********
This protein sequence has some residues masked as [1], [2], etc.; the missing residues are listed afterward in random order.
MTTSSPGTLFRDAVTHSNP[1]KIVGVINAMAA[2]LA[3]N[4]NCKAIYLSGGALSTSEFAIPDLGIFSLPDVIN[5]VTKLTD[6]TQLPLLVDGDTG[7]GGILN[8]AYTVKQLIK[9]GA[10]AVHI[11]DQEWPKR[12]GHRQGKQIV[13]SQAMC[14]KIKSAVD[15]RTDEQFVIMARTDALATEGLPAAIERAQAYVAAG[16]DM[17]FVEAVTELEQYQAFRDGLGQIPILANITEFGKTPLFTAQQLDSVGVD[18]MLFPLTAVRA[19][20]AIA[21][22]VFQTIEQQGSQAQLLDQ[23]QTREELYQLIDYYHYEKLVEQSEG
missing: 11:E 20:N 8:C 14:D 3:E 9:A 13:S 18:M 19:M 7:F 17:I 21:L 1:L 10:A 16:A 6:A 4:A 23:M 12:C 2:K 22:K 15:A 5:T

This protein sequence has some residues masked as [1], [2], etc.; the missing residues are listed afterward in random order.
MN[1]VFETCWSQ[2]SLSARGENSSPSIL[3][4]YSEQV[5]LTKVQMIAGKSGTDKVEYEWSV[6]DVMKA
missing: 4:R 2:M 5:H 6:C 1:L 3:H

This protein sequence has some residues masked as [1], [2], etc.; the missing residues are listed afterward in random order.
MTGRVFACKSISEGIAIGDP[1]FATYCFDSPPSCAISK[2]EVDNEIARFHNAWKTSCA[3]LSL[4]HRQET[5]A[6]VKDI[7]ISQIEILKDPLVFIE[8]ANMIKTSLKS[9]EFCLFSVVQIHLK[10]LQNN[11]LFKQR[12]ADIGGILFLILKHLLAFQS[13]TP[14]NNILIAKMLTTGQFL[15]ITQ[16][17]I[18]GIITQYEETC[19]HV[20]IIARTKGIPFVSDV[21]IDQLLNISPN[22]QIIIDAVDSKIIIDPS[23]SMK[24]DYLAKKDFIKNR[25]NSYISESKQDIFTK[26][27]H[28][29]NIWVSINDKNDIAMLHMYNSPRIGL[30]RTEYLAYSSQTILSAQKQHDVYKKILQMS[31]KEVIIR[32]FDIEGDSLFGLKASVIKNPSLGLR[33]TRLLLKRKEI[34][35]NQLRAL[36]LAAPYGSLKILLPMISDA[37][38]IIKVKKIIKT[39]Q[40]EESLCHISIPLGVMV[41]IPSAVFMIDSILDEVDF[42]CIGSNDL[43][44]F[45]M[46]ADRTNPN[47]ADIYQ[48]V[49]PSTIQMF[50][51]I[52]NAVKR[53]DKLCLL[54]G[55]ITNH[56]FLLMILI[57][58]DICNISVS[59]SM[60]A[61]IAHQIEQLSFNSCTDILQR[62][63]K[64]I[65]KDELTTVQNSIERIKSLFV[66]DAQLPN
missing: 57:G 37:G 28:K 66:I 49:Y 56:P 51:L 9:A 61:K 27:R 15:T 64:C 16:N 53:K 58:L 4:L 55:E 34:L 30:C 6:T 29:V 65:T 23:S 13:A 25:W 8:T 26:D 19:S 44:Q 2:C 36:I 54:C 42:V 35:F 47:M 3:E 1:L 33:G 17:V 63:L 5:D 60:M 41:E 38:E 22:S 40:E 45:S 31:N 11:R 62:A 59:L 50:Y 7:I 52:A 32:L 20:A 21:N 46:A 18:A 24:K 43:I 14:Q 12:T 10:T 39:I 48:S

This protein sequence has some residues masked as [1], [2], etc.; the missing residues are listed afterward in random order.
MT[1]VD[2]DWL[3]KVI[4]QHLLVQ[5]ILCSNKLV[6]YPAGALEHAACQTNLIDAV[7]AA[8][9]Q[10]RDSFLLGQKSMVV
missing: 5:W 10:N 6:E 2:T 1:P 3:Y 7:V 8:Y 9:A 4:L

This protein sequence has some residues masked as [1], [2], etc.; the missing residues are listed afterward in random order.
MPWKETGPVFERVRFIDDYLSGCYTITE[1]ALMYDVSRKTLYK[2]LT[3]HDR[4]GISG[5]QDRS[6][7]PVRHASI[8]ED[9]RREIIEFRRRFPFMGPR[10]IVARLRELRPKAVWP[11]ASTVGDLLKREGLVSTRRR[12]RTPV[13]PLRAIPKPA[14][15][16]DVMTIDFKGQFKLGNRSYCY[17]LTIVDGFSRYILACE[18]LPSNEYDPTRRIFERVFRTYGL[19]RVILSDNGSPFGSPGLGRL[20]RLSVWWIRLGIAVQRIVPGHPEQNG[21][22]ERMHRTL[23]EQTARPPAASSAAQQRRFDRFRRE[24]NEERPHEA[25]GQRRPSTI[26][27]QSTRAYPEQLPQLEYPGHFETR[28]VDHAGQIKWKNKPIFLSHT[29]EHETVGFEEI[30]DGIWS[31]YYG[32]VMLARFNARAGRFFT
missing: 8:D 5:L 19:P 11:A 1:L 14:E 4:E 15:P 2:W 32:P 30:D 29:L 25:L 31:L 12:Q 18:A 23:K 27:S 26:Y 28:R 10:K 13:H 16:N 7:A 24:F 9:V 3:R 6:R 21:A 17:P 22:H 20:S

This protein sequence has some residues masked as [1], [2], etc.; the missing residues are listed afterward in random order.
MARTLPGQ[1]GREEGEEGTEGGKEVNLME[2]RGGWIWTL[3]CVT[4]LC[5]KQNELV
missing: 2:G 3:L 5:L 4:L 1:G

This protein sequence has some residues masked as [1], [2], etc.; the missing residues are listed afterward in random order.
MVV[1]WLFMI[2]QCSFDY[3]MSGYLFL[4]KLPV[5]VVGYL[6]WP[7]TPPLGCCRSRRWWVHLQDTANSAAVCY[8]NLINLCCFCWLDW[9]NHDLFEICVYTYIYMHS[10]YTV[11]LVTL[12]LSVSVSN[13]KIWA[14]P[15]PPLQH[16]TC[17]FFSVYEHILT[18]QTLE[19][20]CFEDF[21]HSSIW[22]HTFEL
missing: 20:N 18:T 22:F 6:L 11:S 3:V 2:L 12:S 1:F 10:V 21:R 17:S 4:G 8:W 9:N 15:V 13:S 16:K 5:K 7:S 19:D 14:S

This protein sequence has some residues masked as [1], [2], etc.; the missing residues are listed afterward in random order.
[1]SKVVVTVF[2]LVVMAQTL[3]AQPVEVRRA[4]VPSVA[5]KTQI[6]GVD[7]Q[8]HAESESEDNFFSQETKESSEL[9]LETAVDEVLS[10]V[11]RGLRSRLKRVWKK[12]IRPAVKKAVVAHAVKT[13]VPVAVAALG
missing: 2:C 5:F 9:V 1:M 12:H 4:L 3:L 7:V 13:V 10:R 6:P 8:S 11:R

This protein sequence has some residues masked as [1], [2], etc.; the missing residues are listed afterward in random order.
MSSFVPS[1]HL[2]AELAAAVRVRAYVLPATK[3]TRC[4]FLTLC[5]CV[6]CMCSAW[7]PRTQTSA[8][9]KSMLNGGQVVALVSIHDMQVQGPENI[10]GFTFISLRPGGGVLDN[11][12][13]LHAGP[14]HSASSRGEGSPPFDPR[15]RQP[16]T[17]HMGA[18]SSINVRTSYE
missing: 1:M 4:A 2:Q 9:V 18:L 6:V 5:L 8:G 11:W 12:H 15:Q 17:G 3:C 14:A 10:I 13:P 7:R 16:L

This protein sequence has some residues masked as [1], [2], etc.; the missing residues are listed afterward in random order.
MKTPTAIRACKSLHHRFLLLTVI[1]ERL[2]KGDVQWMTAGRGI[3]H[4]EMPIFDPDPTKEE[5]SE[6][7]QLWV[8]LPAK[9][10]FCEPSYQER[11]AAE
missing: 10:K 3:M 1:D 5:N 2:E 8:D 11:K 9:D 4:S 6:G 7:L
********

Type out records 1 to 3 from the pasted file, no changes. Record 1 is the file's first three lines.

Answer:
This protein sequence has some residues masked as [1], [2], etc.; the missing residues are listed afterward in random order.
MTTSSPGTLFRDAVTHSNP[1]KIVGVINAMAA[2]LA[3]N[4]NCKAIYLSGGALSTSEFAIPDLGIFSLPDVIN[5]VTKLTD[6]TQLPLLVDGDTG[7]GGILN[8]AYTVKQLIK[9]GA[10]AVHI[11]DQEWPKR[12]GHRQGKQIV[13]SQAMC[14]KIKSAVD[15]RTDEQFVIMARTDALATEGLPAAIERAQAYVAAG[16]DM[17]FVEAVTELEQYQAFRDGLGQIPILANITEFGKTPLFTAQQLDSVGVD[18]MLFPLTAVRA[19][20]AIA[21][22]VFQTIEQQGSQAQLLDQ[23]QTREELYQLIDYYHYEKLVEQSEG
missing: 11:E 20:N 8:C 14:D 3:E 9:A 13:S 18:M 19:M 7:F 17:I 21:L 1:L 10:A 16:A 6:A 4:A 23:M 12:C 2:K 22:K 15:A 5:T

This protein sequence has some residues masked as [1], [2], etc.; the missing residues are listed afterward in random order.
MN[1]VFETCWSQ[2]SLSARGENSSPSIL[3][4]YSEQV[5]LTKVQMIAGKSGTDKVEYEWSV[6]DVMKA
missing: 4:R 2:M 5:H 6:C 1:L 3:H

This protein sequence has some residues masked as [1], [2], etc.; the missing residues are listed afterward in random order.
MTGRVFACKSISEGIAIGDP[1]FATYCFDSPPSCAISK[2]EVDNEIARFHNAWKTSCA[3]LSL[4]HRQET[5]A[6]VKDI[7]ISQIEILKDPLVFIE[8]ANMIKTSLKS[9]EFCLFSVVQIHLK[10]LQNN[11]LFKQR[12]ADIGGILFLILKHLLAFQS[13]TP[14]NNILIAKMLTTGQFL[15]ITQ[16][17]I[18]GIITQYEETC[19]HV[20]IIARTKGIPFVSDV[21]IDQLLNISPN[22]QIIIDAVDSKIIIDPS[23]SMK[24]DYLAKKDFIKNR[25]NSYISESKQDIFTK[26][27]H[28][29]NIWVSINDKNDIAMLHMYNSPRIGL[30]RTEYLAYSSQTILSAQKQHDVYKKILQMS[31]KEVIIR[32]FDIEGDSLFGLKASVIKNPSLGLR[33]TRLLLKRKEI[34][35]NQLRAL[36]LAAPYGSLKILLPMISDA[37][38]IIKVKKIIKT[39]Q[40]EESLCHISIPLGVMV[41]IPSAVFMIDSILDEVDF[42]CIGSNDL[43][44]F[45]M[46]ADRTNPN[47]ADIYQ[48]V[49]PSTIQMF[50][51]I[52]NAVKR[53]DKLCLL[54]G[55]ITNH[56]FLLMILI[57][58]DICNISVS[59]SM[60]A[61]IAHQIEQLSFNSCTDILQR[62][63]K[64]I[65]KDELTTVQNSIERIKSLFV[66]DAQLPN
missing: 57:G 37:G 28:K 66:I 49:Y 56:P 51:L 9:A 61:K 27:R 15:T 64:C 16:N 53:K 58:L 4:L 55:E 34:L 30:C 6:T 29:V 65:T 23:S 13:A 25:W 8:T 26:D 19:S 44:Q 2:C 36:I 54:C 42:V 35:F 47:M 3:E 1:L 33:G 17:V 63:L 5:D 60:M 41:E 38:E 22:S 40:E 45:S 31:N 11:R 62:A 59:L 50:Y 7:I 52:A 32:L 20:A 21:N 46:A 18:A 24:K 43:I 14:Q 12:T 10:T 39:I 48:S